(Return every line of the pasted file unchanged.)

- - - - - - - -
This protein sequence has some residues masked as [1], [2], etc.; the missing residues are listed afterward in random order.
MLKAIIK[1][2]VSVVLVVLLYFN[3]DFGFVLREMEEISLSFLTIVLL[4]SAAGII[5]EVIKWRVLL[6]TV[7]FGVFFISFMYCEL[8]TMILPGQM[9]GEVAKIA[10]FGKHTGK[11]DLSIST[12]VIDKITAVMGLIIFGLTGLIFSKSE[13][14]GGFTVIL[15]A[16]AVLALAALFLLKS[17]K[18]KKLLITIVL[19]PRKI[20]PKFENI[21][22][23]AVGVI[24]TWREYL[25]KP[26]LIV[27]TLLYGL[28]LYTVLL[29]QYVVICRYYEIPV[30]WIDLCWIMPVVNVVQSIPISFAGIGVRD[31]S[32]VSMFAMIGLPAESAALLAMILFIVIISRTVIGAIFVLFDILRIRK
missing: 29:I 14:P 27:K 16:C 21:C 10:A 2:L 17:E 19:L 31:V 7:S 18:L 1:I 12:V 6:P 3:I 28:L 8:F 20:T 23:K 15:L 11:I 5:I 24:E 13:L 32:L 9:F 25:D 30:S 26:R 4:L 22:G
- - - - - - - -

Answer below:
This protein sequence has some residues masked as [1], [2], etc.; the missing residues are listed afterward in random order.
MLKAIIK[1][2]VSVVLVVLLYFN[3]DFGFVLREMEEISLSFLTIVLL[4]SAAGII[5]EVIKWRVLL[6]TV[7]FGVFFISFMYCEL[8]TMILPGQM[9]GEVAKIA[10]FGKHTGK[11]DLSIST[12]VIDKITAVMGLIIFGLTGLIFSKSE[13][14]GGFTVIL[15]A[16]AVLALAALFLLKS[17]K[18]KKLLITIVL[19]PRKI[20]PKFENI[21][22][23]AVGVI[24]TWREYL[25]KP[26]LIV[27]TLLYGL[28]LYTVLL[29]QYVVICRYYEIPV[30]WIDLCWIMPVVNVVQSIPISFAGIGVRD[31]S[32]VSMFAMIGLPAESAALLAMILFIVIISRTVIGAIFVLFDILRIRK
missing: 29:I 14:P 27:K 16:C 21:C 10:A 2:L 17:E 19:L 31:V 7:S 18:L 1:I 12:V 6:P 3:I 28:L 8:F 20:T 23:K 15:L 11:I 5:I 24:E 13:L 32:L 9:F 25:D 30:S 26:R 4:L 22:G